In 1982, Baker Book House reissued a 1969 book of daily Scripture readings in Hebrew and Greek called Light on the Path
. The readings were short, and vocabulary helps were given with the Hebrew verses. The aim of the editor, who died in 1980, was to help pastors preserve and improve their ability to interpret the Bible from the original languages.
His name was Heinrich Bitzer. He was a banker.
A banker! Brothers, must we be admonished by the sheep as to what our responsibility is as shepherds? Evidently so. For we are surely not admonishing and encouraging one another to press on in Greek and Hebrew. And most seminaries, evangelical as well as liberal, have communicated by their curriculum emphases that learning Greek and Hebrew may have some value for a few rare folks but is optional for the pastoral ministry.
I have a debt to pay to Heinrich Bitzer, and I would like to discharge it by exhorting all of us to ponder his thesis: “The more a theologian detaches himself from the basic Hebrew and Greek text of Holy Scripture, the more he detaches himself from the source of real theology! And real theology is the foundation of a fruitful and blessed ministry.”
What happens to a denomination when a useful knowledge of Greek and Hebrew is not cherished and encouraged for the pastoral office? I don’t mean simply offered and admired. I mean cherished, promoted, and sought.
Several things happen as the original languages fall into disuse among pastors. First, the confidence of pastors to determine the precise meaning of biblical texts diminishes. And with the confidence to interpret rigorously goes the confidence to preach powerfully. It is difficult to preach week in and week out over the whole range of God’s revelation with depth and power if you are plagued with uncertainty when you venture beyond basic gospel generalities.
Second, the uncertainty of having to depend on differing translations—which always involve much interpretation—will tend to discourage careful textual analysis in sermon preparation. For as soon as you start attending to crucial details like tenses, conjunctions, and vocabulary repetitions, you realize the translations are too diverse to provide a sure basis for such analysis. For example, most of the modern English translations (rsv, niv, nasb, nlt) do not enable the expositor to see that “have fruit” in Romans 6:22 links with “bear fruit” five verses later in Romans 7:4. They all translate Romans 6:22 without the word fruit.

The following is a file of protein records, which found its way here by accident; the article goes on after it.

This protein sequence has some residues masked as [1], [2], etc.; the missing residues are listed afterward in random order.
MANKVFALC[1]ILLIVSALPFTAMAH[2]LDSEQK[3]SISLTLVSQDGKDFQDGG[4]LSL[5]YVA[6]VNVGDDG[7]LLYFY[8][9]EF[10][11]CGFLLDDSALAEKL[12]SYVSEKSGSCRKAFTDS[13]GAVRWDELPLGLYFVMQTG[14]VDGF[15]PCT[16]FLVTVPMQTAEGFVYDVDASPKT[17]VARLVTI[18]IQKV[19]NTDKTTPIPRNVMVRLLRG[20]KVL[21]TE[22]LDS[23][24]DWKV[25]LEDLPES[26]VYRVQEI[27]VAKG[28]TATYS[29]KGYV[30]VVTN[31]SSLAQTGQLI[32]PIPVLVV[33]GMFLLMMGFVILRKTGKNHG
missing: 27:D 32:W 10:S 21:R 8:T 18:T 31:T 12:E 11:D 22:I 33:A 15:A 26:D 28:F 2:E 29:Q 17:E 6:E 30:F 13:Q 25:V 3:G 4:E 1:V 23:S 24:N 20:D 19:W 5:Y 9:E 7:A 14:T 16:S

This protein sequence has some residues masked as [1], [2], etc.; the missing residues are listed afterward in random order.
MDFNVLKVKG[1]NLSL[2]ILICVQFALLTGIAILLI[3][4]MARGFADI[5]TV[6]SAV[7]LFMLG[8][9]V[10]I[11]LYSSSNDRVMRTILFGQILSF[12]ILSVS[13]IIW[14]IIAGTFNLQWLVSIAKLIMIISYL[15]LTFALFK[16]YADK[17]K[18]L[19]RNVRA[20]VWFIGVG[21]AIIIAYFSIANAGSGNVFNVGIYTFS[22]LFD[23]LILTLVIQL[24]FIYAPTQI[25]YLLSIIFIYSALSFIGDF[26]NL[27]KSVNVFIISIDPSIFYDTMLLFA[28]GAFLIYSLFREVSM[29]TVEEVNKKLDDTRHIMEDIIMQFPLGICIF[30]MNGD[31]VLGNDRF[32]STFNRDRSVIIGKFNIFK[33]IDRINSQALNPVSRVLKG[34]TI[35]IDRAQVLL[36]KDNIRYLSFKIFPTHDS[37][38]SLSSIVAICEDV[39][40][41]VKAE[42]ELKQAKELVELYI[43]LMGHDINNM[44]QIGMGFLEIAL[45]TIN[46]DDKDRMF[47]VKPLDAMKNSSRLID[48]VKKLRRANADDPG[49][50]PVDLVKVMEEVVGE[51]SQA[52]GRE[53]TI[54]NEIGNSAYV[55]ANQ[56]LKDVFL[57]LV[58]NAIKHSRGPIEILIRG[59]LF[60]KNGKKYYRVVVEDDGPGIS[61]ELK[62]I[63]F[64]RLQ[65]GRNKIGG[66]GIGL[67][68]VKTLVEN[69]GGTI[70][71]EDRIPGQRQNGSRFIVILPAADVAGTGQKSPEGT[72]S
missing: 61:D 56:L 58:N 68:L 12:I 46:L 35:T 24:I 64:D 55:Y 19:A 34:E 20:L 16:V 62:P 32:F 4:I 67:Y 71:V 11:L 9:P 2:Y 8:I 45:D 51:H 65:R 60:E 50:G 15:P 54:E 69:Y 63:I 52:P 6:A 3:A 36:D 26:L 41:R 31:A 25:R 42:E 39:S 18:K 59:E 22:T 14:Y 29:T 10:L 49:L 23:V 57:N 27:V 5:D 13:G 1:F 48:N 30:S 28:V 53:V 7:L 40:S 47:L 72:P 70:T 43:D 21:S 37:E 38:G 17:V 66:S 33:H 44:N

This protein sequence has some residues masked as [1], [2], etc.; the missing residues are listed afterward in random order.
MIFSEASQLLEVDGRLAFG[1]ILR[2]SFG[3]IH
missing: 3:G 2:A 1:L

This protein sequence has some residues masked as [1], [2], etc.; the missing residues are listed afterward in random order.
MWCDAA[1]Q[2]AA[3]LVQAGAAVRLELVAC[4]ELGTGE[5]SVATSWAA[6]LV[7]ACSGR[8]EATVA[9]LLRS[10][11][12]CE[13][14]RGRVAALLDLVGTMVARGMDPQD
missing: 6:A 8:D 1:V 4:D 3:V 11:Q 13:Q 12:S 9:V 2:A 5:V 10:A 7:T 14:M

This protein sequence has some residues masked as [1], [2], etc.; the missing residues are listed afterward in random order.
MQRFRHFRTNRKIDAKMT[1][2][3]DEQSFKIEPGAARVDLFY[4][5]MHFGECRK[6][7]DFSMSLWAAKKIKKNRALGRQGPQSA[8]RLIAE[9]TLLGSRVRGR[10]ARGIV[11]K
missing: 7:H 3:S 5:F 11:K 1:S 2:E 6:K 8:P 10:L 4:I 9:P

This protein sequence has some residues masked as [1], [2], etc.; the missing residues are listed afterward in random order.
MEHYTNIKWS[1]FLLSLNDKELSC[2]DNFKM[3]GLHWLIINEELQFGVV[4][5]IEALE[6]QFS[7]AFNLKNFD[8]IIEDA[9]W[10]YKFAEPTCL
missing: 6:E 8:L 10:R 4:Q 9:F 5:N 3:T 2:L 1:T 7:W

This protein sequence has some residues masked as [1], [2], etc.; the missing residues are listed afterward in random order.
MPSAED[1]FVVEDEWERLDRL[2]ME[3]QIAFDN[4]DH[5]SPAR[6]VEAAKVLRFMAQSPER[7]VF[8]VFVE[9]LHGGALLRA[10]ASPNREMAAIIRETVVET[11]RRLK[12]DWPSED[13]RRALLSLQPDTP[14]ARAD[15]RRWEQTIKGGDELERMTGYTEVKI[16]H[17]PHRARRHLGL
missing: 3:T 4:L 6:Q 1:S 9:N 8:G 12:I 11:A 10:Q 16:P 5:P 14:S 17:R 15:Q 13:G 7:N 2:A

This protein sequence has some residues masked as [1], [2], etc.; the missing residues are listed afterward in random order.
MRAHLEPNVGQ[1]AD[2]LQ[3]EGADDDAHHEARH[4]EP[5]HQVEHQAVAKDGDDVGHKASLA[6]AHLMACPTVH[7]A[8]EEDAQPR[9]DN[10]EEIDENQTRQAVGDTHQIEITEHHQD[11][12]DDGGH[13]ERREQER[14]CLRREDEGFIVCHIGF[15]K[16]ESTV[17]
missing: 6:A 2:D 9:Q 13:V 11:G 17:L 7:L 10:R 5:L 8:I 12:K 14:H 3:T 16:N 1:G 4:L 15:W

So the preacher often contents himself with the general focus or flavor of the text, and his exposition lacks the precision and clarity which excite a congregation with the Word of God. Boring generalities are a curse in many pulpits...
Another result when pastors do not study the Bible in Greek and Hebrew is that they, and their churches with them, tend to become second-handers. The harder it is for us to get at the original meaning of the Bible, the more we will revert to the secondary literature. For one thing it is easier to read. It also gives us a superficial glow that we are “keeping up” on things. And it provides us with ideas and insights which we can’t dig out of the original for ourselves.
We may impress one another for a while by dropping the name of the latest book we’ve read, but secondhand food will not sustain and deepen our people’s faith and holiness.